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In Lua language when I want to get the length of a single Arabic letter (such as "ف"), the answer will be 2!


local letter = "ف"
print( letter:len() )

Output: 2

The same problem occur when I use (string.sub(a,b)). If I want to print the first letter of an Arabic word, I can't say (string.sub(1,1).


local word_1 = "فولت"
print( word_1:sub(1,2) )

Output: ف
as you saw I put the second argument (2) not (1) to get the correct answer.
if I put the first argument 1 the answer will be:

print( word_1:sub(1,1) )

Output: Ù

Why does Lua count the length of a single Arabic letter as a two?

And is there a way to get the right length which is 1?

share|improve this question
It's probably Unicode representation, which means two bytes. Arabic, Hebrew, Kanji, Mandarin, etc. don't fit into the ASCII single byte per character way of thinking, because it can only have 2^8 = 256 characters. Arabic has more than that. – duffymo Jan 15 '14 at 13:24
up vote 14 down vote accepted

Lua is 8-bit clean.

In other words, a Lua string is a sequence of bytes, it doesn't support Unicode internally. The Arabic letter "ف" has 2 bytes, so Lua treats it as a string of length 2.

You need to use a special trick to manipulate Unicode, e.g, assuming UTF-8 is used, you can use this snippet to count the length of a string (Referece: Lua Unicode):

local _, count = string.gsub(unicode_string, "[^\128-\193]", "")
share|improve this answer
You should probably point out that there are links to Lua modules and libraries that do most of the string operations for you at the bottom of the linked page (LuaUnicode). – dualed Jan 16 '14 at 10:15
Perhaps mention the units you count, and the assumptions: Code-points (Not graphical characters) and well-formed input. – Deduplicator Jul 28 '14 at 12:23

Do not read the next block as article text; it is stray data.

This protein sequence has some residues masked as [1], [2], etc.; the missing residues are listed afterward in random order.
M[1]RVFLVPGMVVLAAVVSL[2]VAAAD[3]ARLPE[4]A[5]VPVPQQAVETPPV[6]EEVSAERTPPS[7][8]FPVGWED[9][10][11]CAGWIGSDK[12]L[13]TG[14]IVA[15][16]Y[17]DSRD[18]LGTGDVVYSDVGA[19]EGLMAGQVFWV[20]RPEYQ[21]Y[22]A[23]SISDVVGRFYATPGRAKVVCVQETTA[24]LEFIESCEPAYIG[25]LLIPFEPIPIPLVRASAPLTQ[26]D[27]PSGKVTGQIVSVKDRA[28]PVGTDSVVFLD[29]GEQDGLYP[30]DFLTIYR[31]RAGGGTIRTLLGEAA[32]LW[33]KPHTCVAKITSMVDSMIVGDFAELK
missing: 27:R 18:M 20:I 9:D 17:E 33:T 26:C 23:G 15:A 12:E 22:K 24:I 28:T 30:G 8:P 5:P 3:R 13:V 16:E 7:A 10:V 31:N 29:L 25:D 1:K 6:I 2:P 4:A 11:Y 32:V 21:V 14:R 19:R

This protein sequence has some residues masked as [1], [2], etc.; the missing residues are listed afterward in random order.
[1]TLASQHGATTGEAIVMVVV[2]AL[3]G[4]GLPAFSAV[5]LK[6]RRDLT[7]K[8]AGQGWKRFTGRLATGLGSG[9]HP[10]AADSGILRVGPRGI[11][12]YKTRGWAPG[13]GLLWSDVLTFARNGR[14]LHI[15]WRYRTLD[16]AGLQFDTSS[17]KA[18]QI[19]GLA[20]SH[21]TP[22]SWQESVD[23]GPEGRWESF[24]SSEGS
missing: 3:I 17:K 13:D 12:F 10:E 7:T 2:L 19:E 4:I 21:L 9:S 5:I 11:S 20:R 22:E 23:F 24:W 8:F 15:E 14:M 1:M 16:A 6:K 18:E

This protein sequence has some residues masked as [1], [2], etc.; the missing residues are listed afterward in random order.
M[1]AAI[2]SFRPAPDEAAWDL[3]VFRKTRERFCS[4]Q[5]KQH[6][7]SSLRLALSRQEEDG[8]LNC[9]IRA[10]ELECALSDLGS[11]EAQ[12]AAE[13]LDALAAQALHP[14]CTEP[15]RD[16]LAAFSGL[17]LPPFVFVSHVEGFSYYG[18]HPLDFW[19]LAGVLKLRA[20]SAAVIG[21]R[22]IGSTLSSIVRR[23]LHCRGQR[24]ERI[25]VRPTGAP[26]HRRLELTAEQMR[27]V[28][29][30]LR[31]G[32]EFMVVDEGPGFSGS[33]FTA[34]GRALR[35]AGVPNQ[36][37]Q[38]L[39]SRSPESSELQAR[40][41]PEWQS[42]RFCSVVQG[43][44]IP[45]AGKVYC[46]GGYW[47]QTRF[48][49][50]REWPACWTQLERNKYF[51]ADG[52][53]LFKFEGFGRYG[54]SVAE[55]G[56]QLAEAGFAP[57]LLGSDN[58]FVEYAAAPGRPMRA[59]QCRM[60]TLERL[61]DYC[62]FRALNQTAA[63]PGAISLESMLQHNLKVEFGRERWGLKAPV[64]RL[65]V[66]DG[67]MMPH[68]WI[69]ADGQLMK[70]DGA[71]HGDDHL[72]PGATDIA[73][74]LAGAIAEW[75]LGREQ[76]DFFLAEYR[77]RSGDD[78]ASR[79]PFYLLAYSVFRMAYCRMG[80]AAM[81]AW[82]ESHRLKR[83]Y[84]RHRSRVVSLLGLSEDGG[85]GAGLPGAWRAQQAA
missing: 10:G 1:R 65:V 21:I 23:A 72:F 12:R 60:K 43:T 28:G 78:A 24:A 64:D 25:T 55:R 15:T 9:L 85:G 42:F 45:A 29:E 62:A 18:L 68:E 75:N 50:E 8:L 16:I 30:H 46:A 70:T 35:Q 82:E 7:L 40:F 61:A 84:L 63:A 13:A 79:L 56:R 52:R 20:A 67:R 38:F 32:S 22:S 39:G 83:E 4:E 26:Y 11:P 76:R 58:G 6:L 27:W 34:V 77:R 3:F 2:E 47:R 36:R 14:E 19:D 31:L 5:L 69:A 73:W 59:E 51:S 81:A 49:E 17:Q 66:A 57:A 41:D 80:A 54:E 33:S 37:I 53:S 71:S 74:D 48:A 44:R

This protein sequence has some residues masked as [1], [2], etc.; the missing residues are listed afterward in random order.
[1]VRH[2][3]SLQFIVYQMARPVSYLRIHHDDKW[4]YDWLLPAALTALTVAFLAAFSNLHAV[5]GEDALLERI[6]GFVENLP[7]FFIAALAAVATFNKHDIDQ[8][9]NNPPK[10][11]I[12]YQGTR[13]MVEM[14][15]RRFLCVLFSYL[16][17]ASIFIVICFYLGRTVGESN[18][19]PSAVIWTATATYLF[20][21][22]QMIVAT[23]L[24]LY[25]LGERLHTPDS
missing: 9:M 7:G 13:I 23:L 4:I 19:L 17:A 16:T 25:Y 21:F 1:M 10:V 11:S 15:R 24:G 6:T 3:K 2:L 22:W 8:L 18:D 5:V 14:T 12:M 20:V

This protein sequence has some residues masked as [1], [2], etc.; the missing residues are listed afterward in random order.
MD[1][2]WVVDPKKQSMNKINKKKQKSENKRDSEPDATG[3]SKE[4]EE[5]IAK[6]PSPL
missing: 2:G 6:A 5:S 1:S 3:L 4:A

Lua 5.3 is released now. It provides a basic UTF-8 library.

utf8.len can be used to get the length of a UTF-8 string:

-- 1
share|improve this answer

Lua being 8-bit clean is enough to say that Lua supports Unicode. Though without additional unicode support library, the extent of support is minimal. For any Unicode string, there are at least 4 ways to measure it: Code units, Code points, Grapheme clusters. A fourth way is bytecount, which is a constant multiple of code units, depending on which UTF is used. UTF-8: 1 UTF16: 2 UTF32: 4. So, think clearly which of those measures you need where.

share|improve this answer
I agree with the approach but bytecount is not a constant multiple of code units. The size of a code unit is constant, given an encoding. But the number of code units, depends on the code point being encoded (except for UTF-32, which is always 1). – Tom Blodget Jan 16 '14 at 22:49
Tom, please reread your comment. Your first two sentences are in violent disagreeent with each other. And I cannot see what your last sentence should clarify or correct... – Deduplicator Mar 3 '14 at 16:37
The number of bytes in a code-unit depends on the encoding: 1 for UTF-8, 2 for UTF-16, 4 for UTF-32, for example. The number of code-units in a codepoint depends the encoding and the codepoint: U+00000 ␀ has 1 in UTF-8, 1 in UTF-16 1 in UTF-32, 2 in modified UTF-8; U+1D58B 𝖋 has 4 in UTF-8, 2 in UTF-16, 1 in UTF-32, and 6 in modified UTF-8. [Modified UTF-8 is a non-Unicode compliant variant of UTF-8 used by JNI.] – Tom Blodget Mar 4 '14 at 0:07
So, you concur that bytecount IS a constant multiple of codeunits. You contradicted that in your first sentence of your first comment, though the second sentence of your first comment contradicted your contradiction. That btw has nothing to do with codeunits per codepoint, which you added as a non-sequitur in your first comment, expanding upon it now. – Deduplicator Mar 4 '14 at 10:47
Going back to your answer, you might have meant "integral multiple" instead of "constant multiple". Regardless, I'm suggesting that you remove "multiple" altogether. The number of bytes in a string (which is what you were describing) cannot be calculated by multiplication, only by iterative addition (except for UTF-32). So, I think it is a misleading term in your otherwise good answer. – Tom Blodget Mar 4 '14 at 11:26

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